Saturday 30 September 2017


Yesterday afternoon we took a walk into Adderley village – partly for the exercise and partly to see if we could find a way of getting on-line to put up the blog post. There's a bridge over a disused railway line, and that's where the lady pointed, with a wry laugh, when I asked her about the best spot for a mobile signal.

I stood there, laptop in hand, dongle in laptop. Not a hope! So it was onto WiFi – one of our reasons for being a BT customer at home is that everyone who uses a BT internet hub makes available a local hotspot by default. Sure enough, as I stood by the bridge, I was picking up a strong WiFi signal. I just couldn't see where it was coming from. The only likely source within range was the fibre broadband junction box opposite.

I had no idea that such things might broadcast a WiFi signal, but there didn't seem to be anything else near enough. Be that as it may, the actual speed of connection didn't match the apparent strength of the signal, certainly not enough to log on to Blogger. What to do? Easy! We wandered down Rectory Lane between some houses until my computer showed I had another strong signal. Logged on, and this time it worked a treat. I have only the vaguest idea of whose BT hub we piggy-backed on, but it was enough to send yesterday's blog post. I've occasionally used BT WiFi hotspots in cafés and so on, but this was a first – sauntering down a road, laptop in hand, waiting for a signal to show up!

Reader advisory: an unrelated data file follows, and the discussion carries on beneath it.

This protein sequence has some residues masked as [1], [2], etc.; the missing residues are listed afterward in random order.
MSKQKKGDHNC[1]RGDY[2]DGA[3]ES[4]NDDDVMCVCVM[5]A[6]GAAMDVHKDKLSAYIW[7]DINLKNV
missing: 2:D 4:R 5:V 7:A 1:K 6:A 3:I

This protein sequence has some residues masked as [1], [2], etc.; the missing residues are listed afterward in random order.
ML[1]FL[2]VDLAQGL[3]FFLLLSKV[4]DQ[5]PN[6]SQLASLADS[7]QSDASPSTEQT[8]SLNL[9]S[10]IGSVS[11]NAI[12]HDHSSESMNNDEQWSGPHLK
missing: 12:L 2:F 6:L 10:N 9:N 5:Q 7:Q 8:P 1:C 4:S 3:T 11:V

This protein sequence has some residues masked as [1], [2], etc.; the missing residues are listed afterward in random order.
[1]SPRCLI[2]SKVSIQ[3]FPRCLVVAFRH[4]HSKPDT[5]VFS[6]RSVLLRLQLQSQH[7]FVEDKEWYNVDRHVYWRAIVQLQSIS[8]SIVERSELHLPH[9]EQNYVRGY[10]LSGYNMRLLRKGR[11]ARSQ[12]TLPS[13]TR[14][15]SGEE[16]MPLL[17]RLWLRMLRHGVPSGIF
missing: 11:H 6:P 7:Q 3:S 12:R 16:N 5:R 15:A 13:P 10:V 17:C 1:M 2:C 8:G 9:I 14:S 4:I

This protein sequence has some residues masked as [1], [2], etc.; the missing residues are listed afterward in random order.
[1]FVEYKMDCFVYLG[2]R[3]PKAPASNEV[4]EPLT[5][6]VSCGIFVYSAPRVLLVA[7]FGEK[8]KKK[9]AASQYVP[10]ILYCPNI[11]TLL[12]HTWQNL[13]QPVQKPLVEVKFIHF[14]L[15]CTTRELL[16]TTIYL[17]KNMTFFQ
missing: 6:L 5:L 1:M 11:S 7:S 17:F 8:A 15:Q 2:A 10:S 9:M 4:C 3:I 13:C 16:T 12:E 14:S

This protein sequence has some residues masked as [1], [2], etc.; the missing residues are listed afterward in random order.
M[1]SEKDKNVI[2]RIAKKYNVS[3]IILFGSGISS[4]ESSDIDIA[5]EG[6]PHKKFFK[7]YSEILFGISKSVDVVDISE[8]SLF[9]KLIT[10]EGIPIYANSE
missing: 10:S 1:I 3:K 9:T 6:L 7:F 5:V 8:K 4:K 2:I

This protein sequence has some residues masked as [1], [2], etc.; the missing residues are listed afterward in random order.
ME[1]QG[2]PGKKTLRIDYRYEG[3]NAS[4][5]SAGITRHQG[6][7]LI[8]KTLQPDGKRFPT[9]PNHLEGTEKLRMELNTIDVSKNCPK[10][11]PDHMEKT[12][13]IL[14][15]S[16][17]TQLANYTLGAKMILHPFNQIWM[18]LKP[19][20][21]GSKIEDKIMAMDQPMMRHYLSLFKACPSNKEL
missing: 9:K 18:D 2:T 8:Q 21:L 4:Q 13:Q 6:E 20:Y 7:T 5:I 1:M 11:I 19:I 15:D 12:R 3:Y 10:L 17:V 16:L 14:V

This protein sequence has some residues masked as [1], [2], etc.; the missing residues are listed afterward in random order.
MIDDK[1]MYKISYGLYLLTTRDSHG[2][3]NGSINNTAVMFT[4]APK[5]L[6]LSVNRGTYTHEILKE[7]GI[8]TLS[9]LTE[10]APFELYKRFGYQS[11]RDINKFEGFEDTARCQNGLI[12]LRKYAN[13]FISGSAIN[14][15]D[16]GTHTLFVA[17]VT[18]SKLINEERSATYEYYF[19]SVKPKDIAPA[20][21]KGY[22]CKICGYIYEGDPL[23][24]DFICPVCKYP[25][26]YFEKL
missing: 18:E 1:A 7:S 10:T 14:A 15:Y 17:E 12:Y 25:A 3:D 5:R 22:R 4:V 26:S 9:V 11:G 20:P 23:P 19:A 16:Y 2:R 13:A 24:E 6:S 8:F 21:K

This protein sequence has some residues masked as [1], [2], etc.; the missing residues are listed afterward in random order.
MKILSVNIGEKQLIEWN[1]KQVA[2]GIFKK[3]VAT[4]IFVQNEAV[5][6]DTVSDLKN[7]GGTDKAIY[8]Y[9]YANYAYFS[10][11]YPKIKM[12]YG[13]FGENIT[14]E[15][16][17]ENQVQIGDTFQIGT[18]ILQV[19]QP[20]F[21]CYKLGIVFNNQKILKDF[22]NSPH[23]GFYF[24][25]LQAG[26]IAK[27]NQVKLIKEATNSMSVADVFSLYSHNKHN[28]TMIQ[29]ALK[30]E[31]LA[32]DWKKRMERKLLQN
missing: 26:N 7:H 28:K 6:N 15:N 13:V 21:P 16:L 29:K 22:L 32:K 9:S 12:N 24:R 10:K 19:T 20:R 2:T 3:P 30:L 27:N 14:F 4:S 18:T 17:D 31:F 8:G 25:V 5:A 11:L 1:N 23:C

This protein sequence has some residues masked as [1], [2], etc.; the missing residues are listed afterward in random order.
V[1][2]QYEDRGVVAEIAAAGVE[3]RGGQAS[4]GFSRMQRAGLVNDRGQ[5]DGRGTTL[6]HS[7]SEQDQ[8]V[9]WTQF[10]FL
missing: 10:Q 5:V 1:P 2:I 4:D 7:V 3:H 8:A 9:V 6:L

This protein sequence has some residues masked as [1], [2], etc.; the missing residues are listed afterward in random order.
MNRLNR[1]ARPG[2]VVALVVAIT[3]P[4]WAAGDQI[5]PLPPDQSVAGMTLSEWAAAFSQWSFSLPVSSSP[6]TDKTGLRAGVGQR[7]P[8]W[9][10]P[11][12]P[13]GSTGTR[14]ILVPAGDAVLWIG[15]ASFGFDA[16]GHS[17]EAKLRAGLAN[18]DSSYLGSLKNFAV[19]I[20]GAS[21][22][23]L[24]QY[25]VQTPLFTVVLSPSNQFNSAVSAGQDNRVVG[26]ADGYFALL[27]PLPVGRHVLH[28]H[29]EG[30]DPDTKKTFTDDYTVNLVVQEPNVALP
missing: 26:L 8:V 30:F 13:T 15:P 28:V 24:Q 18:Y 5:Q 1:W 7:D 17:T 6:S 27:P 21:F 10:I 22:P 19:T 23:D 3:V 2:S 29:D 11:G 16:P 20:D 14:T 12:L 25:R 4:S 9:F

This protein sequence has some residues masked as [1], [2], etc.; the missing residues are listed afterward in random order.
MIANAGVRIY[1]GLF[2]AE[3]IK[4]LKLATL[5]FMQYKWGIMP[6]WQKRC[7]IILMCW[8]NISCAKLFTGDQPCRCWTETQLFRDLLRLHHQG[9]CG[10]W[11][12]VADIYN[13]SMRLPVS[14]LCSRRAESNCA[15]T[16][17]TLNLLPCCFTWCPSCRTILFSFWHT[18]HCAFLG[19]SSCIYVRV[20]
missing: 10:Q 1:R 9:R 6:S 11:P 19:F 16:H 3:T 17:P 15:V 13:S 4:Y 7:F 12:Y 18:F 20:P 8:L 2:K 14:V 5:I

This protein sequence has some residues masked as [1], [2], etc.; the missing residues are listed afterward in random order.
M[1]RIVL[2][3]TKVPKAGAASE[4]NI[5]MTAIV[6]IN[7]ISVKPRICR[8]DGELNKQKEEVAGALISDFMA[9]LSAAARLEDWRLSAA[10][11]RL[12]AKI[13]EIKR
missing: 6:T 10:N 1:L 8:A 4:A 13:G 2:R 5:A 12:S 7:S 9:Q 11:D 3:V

It great when you have a working system. Today we came down 13 of the 15 locks of the Audlem flight.

We've developed ways of managing such a task, which involves us both in paddle and gate operations. My best beloved does one side, while I do the other and then climb down onto Erin Mae to take her out of the lock once the bottom gates are open. Occasionally it is helpful, while the water level is dropping, for me to walk on down to the next lock to get it set and the top gates open, so that I can take Erin Mae straight in without trying the negotiate the shallow edges of the pounds.

So we've tied up in Audlem, and found ourselves just behind Adrian and Dawn in NB Chalico, our neighbours at Great Haywood. Thanks for the help getting into the space, Adrian! We're well in time for the folk session in the Shroppie Fly tomorrow night, but the rain has come early. In fact it's so miserable outside that, instead of putting up a photo of our mooring, I'm going to finish with a shot out of the side-hatch from last night, just to remind us that not every evening is as awful as this one.

1 comment:

  1. Hello Erin Mae

    Sorry to use your blog but I couldnt see any other way of contacting you....

    Please could you help us with an aqualine chimney problem. I see that you have experience!


    Mike Bending (
    Narrowboat Densie.